Andrew A. Catellier; Stephen D. Voran

Abstract: Speech quality and speech intelligibility can vary dramatically across the wide range of currently available telecommunications systems, devices, and operating environments. This creates a strong demand for efficient real-time measurements of quality and intelligibility. Wideband Audio Waveform Evaluation Networks (WAWEnets) are convolutional neural networks (CNNs) that operate directly on wideband audio waveforms in order to produce evaluations of those waveforms. In the present work these evaluations give qualities of telecommunications speech (e.g., noisiness, intelligibility, overall speech quality). WAWEnets are no-reference networks because they do not require ‘‘reference’’ (original or undistorted) versions of the waveforms they evaluate. Our initial 2020 WAWEnet publication introduces four WAWEnets and each emulates the output of an established full-reference speech quality or intelligibility estimation algorithm. We have updated the WAWEnet architecture to be more efficient and effective. Here we present a single WAWEnet that closely tracks seven different quality and intelligibility values with per-segment correlations in the range of 0.92 to 0.96. We create a second network that additionally tracks four subjective speech quality dimensions. We offer a third network that focuses on just subjective quality scores and achieves a per-segment correlation of 0.97. The performance of our WAWEnet architecture compares favorably to models with orders-of-magnitude more parameters and computational complexity. This work has leveraged 334 hours of speech in 13 languages, more than two million full-reference target values, and more than 93,000 subjective mean opinion scores. We also interpret the operation of WAWEnets and identify the key to their operation using the language of signal processing: ReLUs strategically move spectral information from non-DC components into the DC component. The DC values of 96 output signals define a vector in a 96-D latent space, and this vector is then mapped to a quality or intelligibility value for the input waveform.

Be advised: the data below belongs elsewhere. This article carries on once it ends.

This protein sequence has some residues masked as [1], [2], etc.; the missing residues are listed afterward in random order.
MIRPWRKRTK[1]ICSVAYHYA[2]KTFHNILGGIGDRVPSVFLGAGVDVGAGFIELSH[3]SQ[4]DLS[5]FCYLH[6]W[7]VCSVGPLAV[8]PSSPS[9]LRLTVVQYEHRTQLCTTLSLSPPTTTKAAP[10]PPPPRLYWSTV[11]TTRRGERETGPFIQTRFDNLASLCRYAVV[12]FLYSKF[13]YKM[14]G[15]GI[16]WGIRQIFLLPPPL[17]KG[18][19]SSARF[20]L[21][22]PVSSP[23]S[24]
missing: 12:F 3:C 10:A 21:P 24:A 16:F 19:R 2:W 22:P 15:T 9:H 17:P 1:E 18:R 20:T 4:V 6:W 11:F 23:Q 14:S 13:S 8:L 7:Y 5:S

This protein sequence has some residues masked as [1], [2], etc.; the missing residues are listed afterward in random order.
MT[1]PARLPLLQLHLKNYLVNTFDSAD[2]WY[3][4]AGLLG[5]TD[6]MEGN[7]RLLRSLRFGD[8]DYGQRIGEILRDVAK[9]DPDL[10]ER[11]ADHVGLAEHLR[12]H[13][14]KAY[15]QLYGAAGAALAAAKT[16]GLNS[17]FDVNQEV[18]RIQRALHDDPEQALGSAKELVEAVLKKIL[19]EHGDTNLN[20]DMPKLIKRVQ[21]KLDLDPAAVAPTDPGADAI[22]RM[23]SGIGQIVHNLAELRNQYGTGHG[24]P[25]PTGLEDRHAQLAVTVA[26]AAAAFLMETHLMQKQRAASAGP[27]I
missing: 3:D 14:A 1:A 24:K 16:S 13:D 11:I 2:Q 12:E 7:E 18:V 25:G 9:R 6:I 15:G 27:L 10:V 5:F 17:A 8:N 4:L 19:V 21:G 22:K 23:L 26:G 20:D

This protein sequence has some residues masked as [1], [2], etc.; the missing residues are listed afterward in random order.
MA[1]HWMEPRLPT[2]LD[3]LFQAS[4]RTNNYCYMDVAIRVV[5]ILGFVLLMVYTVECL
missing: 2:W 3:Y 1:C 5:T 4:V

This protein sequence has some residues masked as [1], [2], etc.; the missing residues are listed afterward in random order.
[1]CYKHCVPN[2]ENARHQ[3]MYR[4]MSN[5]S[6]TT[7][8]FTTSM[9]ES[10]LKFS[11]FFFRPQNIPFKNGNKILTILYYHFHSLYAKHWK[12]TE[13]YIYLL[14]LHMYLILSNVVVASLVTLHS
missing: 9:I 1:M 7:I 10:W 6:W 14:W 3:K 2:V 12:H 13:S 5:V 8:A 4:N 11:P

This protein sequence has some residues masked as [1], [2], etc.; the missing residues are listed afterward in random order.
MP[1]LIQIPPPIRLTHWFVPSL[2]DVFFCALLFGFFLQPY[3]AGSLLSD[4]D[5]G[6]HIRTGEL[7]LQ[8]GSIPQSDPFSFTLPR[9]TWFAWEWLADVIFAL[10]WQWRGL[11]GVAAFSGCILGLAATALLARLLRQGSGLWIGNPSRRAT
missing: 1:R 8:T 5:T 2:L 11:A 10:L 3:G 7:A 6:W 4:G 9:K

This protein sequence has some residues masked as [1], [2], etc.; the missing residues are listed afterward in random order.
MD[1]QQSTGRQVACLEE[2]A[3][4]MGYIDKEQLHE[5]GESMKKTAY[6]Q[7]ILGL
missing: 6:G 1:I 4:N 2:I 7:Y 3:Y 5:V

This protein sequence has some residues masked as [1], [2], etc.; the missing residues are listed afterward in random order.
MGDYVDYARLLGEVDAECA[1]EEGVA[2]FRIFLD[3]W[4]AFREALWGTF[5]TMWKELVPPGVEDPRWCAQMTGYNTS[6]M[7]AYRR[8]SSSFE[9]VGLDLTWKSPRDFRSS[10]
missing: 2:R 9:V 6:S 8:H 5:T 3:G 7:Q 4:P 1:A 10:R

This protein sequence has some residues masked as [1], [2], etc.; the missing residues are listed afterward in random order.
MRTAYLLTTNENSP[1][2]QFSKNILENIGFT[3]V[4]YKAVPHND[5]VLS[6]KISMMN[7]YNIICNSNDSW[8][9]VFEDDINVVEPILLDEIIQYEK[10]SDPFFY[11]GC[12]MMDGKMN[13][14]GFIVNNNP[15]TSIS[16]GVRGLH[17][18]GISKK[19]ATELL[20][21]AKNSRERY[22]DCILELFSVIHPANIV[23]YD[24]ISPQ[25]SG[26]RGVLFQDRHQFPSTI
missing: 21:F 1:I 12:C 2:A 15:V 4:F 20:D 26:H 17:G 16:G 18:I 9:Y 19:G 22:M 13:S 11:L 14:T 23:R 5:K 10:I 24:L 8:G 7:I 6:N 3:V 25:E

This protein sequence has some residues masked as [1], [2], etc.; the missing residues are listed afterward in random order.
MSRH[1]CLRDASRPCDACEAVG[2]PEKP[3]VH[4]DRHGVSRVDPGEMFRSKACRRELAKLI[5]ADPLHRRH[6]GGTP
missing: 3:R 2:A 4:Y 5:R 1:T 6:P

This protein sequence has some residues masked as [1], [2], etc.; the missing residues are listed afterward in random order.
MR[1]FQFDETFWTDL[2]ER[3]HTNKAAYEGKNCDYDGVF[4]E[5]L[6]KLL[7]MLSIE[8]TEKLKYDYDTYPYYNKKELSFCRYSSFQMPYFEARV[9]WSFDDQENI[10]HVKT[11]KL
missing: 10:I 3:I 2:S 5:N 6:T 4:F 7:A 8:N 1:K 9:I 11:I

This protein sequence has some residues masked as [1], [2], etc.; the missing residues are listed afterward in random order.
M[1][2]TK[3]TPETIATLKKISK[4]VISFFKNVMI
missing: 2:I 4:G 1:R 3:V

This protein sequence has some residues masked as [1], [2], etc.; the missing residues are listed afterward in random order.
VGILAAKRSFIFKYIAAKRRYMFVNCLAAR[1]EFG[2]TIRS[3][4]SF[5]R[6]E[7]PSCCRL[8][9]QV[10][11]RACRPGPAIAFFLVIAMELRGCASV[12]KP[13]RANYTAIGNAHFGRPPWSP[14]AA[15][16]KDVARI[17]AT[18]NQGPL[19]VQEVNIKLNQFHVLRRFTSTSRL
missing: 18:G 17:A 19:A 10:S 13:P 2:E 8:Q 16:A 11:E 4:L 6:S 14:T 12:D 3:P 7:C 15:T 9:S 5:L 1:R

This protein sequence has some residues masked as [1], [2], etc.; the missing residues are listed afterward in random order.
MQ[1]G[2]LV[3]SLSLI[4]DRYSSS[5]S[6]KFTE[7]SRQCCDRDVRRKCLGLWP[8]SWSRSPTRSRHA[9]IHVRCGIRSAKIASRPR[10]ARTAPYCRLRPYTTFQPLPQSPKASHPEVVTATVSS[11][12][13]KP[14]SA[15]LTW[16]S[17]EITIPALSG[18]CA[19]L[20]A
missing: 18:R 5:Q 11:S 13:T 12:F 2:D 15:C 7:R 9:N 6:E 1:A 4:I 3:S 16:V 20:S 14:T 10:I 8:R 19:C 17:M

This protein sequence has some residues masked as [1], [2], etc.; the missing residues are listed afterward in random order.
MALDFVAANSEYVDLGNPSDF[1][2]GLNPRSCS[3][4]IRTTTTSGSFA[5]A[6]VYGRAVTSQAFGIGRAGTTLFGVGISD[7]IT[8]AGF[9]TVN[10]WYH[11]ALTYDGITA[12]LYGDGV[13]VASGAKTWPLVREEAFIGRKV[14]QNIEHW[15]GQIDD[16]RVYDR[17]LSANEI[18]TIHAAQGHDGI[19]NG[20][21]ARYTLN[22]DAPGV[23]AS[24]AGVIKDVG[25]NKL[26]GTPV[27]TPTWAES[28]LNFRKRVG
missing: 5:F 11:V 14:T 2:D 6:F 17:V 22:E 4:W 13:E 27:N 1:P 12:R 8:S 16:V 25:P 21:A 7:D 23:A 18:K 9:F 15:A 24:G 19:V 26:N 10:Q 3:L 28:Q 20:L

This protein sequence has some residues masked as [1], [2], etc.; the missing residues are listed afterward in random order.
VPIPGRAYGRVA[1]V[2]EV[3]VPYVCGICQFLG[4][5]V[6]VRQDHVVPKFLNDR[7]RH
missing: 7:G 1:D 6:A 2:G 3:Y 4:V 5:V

Keywords: speech quality; subjective testing; speech intelligibility; no reference (NR) metric; convolutional neural network (CNN); wideband speech

For technical information concerning this report, contact:

Stephen D. Voran
Institute for Telecommunication Sciences
(303) 497-3839

To request a reprint of this report, contact:

Lilli Segre, Publications Officer
Institute for Telecommunication Sciences
(303) 497-3572

Disclaimer: Certain commercial equipment, components, and software may be identified in this report to specify adequately the technical aspects of the reported results. In no case does such identification imply recommendation or endorsement by the National Telecommunications and Information Administration, nor does it imply that the equipment or software identified is necessarily the best available for the particular application or uses.

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